Trackables do not just end at dog tags and hitchhikers. You can obtain a tracking number and make almost anything trackable. This includes vehicles, shirts, people have even tattooed trackable numbers to themselves.
Here is a list of possible things that can be trackable.
- Name tags
- Dog collars
Why would anyone want to make their vehicle or clothing trackable? The cool thing about trackables is how many ways you can use them. You can make your pets’ collars trackable, and allow people to discover them.
You can make a shirt trackable and wear it to events, to keep track of events and people that you meet at them. Some people have a trackable on their keychains and will log it discovered at every cache they go to, to have a record of all of their caches.
See our Beginner Guide to Geocaching here.
Stay With the Mission and Goal
One of the most overlooked parts of geocache trackables is the mission and goal. Each trackable has a mission and goal that it wants to achieve. If you retrieve a trackable, and the goal is to take it to California, then you wouldn’t want to head east with it. It needs to move along to get to California. Source.
The mission and goal are kind of the same thing. Some trackables have elaborate stories that go along with the goal. These missions can be something like, this race car is one of 10 race cars that we released at the same time, the first one to get to New York from Texas wins.
The possibilities are endless for ideas, neat stories, cool-looking hitchhikers, and data that you get to collect and track along the way.
Trackables Are Not Swag
Now that you know how missions and goals work, you know that trackables are not swag and you should not keep them. Trackables need to keep on moving. Do not take a trackable/travel bug unless you can move it along to the next objective in its mission.
Geocoins can often times get mistaken for swag, when they are actually trackable coins. Sometimes you will find collectible swag, such as pathtags, and other collectible items. Pathtags are collected and registered on the pathtag website, these you can keep, they also contain a number on them.
However, geocoins will sometimes have a trackable number that you can type into the website to verify. Geocoins are usually larger and thicker than pathtags.
How Do I Find a Geocache with Trackables
You can find trackables that you own, or that you are holding onto in your own trackables inventory, from your profile page, on geocaching.com. If you are wanting to find a trackable, then there are several methods you can use.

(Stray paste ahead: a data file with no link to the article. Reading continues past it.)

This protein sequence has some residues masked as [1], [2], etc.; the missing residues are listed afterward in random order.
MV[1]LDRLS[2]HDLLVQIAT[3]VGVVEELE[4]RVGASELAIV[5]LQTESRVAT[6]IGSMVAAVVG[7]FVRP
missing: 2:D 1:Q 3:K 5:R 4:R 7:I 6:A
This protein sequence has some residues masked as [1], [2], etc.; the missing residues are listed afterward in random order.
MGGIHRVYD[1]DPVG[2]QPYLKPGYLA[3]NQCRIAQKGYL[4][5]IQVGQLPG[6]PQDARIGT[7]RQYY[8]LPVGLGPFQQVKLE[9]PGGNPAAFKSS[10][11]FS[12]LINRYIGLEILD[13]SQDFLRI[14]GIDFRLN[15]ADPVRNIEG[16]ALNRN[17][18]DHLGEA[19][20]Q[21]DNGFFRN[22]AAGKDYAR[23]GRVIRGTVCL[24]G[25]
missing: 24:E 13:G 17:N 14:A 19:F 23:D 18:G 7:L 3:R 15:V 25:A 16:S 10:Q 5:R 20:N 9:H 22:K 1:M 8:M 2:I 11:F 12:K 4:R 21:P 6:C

The first is to look at the caches in your local area and look for one that says something like “travel bug hotel” in the cache name or description. These are usually large containers where the cache owner encourages people to pass trackables along through their cache.
Next, you can go to any cache on the map, and on that particular cache page, there is a button that says trackables. If you click on that, it will tell you if there are any trackables in that cache. This is my favorite way to do it.
You can find trackables if you have their tracking number. You can type the number into the trackables page to find out if it exists in the database.
Where to Buy Geocache Trackables
The easiest way to do this is to buy directly from the geocaching website. You can buy them, and once they are shipped to you, you can enter the tracking number and activate your trackable. It’s very easy.
You can also buy trackables on Amazon, eBay, and other websites. You may have to register your trackable with an outside agency, and then activate it on the official geocache website. If you have any trouble using outside sources for your trackables, then email the company, and the geocaching website to get it resolved.
DIY Geocache Trackables
You can buy trackable numbers from the geocaching website. What does this mean? It means you can put the number on just about anything. You can put it on a car, on a shirt, or you can put it on your favorite childhood toy. As long as the item contains the tracking number, it can be found and discovered.
Some people will buy the dog tag with the tracking number and then glue that onto an object, making the object trackable. For instance, you could have a figurine or statue of a deer, and glue the tag with the tracking number to the bottom of it. It is now trackable.
I’ve seen people make their own hitchhikers. Some people use their own art, such as bead art, or small canvas paintings. You can get creative when it comes to DIY trackables. Pair that with the ability to create goals and missions, and you have yourself a detailed mission that you will be able to track, hopefully, for years to come.
Geocache Trackable Mars
In 2020 on Tuesday, July 21st, a geocaching trackable was placed on the Mars Perseverance Rover. It landed on Mars and has been trackable ever since. The geocaching website says in its official rules, that you can leave geocaches on other planets! Who knows what the future brings, but at least it will bring geocaching with it.
Always remember when out and about to geocache, the “leave no trace way.” Do not disturb any of the plants or wildlife. And if you’re on another planet and you really want to make contact with an alien lifeform, remember they’re muggles. Source.